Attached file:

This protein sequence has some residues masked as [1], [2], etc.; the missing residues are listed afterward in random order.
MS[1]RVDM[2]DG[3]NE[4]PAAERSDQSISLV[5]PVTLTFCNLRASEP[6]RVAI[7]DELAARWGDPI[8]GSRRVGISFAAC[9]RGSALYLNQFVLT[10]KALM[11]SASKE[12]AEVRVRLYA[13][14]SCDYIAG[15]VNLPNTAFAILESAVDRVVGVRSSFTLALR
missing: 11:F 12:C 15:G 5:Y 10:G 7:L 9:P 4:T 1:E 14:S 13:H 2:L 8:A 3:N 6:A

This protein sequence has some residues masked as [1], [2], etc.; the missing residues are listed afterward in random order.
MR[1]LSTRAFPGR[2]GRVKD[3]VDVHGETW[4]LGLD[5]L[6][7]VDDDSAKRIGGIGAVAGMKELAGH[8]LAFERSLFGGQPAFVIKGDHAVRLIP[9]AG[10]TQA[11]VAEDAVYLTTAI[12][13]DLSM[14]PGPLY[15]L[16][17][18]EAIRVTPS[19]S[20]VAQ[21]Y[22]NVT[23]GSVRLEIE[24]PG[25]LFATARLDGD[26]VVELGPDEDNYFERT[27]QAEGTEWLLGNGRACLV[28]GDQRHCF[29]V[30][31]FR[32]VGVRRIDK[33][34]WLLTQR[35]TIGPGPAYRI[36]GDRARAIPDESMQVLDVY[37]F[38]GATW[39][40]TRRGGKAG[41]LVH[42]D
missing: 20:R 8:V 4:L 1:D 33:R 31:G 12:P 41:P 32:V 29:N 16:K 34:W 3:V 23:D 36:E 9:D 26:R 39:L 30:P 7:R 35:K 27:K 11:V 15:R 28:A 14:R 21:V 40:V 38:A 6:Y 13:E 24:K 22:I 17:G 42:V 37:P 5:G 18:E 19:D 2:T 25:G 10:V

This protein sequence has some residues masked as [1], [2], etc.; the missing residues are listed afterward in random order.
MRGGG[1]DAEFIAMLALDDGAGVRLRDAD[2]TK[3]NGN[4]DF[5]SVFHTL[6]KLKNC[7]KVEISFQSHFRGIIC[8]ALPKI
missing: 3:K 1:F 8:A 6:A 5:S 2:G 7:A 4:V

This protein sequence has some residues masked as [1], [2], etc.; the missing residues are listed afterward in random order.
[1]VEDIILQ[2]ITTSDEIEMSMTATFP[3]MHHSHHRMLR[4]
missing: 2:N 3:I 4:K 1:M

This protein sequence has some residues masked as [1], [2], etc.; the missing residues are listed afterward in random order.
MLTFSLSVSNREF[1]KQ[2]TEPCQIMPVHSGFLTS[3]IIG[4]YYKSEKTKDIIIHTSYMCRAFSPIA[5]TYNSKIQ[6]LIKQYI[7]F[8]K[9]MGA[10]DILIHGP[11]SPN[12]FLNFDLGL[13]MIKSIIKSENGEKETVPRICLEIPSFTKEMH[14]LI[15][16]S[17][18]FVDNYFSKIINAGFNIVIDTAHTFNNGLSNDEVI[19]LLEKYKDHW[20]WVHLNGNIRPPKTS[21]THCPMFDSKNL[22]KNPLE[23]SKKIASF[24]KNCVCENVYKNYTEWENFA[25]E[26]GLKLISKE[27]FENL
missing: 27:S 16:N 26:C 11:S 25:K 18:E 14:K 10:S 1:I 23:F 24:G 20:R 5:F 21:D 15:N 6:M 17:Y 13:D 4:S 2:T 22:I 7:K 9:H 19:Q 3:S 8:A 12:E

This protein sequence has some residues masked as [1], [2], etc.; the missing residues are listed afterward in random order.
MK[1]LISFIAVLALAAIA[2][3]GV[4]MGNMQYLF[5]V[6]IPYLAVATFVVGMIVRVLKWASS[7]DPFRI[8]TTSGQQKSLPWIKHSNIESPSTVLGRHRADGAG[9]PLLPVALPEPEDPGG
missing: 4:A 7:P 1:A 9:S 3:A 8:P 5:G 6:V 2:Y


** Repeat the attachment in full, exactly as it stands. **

This protein sequence has some residues masked as [1], [2], etc.; the missing residues are listed afterward in random order.
MS[1]RVDM[2]DG[3]NE[4]PAAERSDQSISLV[5]PVTLTFCNLRASEP[6]RVAI[7]DELAARWGDPI[8]GSRRVGISFAAC[9]RGSALYLNQFVLT[10]KALM[11]SASKE[12]AEVRVRLYA[13][14]SCDYIAG[15]VNLPNTAFAILESAVDRVVGVRSSFTLALR
missing: 11:F 12:C 15:G 5:Y 10:G 7:L 9:P 4:T 1:E 14:S 13:H 2:L 8:A 3:N 6:A

This protein sequence has some residues masked as [1], [2], etc.; the missing residues are listed afterward in random order.
MR[1]LSTRAFPGR[2]GRVKD[3]VDVHGETW[4]LGLD[5]L[6][7]VDDDSAKRIGGIGAVAGMKELAGH[8]LAFERSLFGGQPAFVIKGDHAVRLIP[9]AG[10]TQA[11]VAEDAVYLTTAI[12][13]DLSM[14]PGPLY[15]L[16][17][18]EAIRVTPS[19]S[20]VAQ[21]Y[22]NVT[23]GSVRLEIE[24]PG[25]LFATARLDGD[26]VVELGPDEDNYFERT[27]QAEGTEWLLGNGRACLV[28]GDQRHCF[29]V[30][31]FR[32]VGVRRIDK[33][34]WLLTQR[35]TIGPGPAYRI[36]GDRARAIPDESMQVLDVY[37]F[38]GATW[39][40]TRRGGKAG[41]LVH[42]D
missing: 20:R 8:V 4:L 1:D 33:R 31:G 12:P 41:P 32:V 29:N 16:K 34:W 3:V 23:D 36:E 9:D 26:R 39:L 30:P 7:R 35:K 27:K 11:V 15:R 28:A 14:R 21:V 40:V 38:A 6:Y 13:E 24:K 22:I 17:G 42:V 37:P 5:G 18:E 19:D 2:T 25:G 10:V

This protein sequence has some residues masked as [1], [2], etc.; the missing residues are listed afterward in random order.
MRGGG[1]DAEFIAMLALDDGAGVRLRDAD[2]TK[3]NGN[4]DF[5]SVFHTL[6]KLKNC[7]KVEISFQSHFRGIIC[8]ALPKI
missing: 3:K 1:F 8:A 6:A 5:S 2:G 7:A 4:V

This protein sequence has some residues masked as [1], [2], etc.; the missing residues are listed afterward in random order.
[1]VEDIILQ[2]ITTSDEIEMSMTATFP[3]MHHSHHRMLR[4]
missing: 2:N 3:I 4:K 1:M

This protein sequence has some residues masked as [1], [2], etc.; the missing residues are listed afterward in random order.
MLTFSLSVSNREF[1]KQ[2]TEPCQIMPVHSGFLTS[3]IIG[4]YYKSEKTKDIIIHTSYMCRAFSPIA[5]TYNSKIQ[6]LIKQYI[7]F[8]K[9]MGA[10]DILIHGP[11]SPN[12]FLNFDLGL[13]MIKSIIKSENGEKETVPRICLEIPSFTKEMH[14]LI[15][16]S[17][18]FVDNYFSKIINAGFNIVIDTAHTFNNGLSNDEVI[19]LLEKYKDHW[20]WVHLNGNIRPPKTS[21]THCPMFDSKNL[22]KNPLE[23]SKKIASF[24]KNCVCENVYKNYTEWENFA[25]E[26]GLKLISKE[27]FENL
missing: 27:S 16:N 26:C 11:S 25:K 18:E 14:K 10:S 1:I 23:F 24:G 20:R 5:F 21:D 15:N 6:M 17:Y 13:D 4:S 2:T 22:I 7:K 9:H 19:Q 3:S 8:A 12:E

This protein sequence has some residues masked as [1], [2], etc.; the missing residues are listed afterward in random order.
MK[1]LISFIAVLALAAIA[2][3]GV[4]MGNMQYLF[5]V[6]IPYLAVATFVVGMIVRVLKWASS[7]DPFRI[8]TTSGQQKSLPWIKHSNIESPSTVLGRHRADGAG[9]PLLPVALPEPEDPGG
missing: 4:A 7:P 1:A 9:S 3:A 8:P 5:G 6:V 2:Y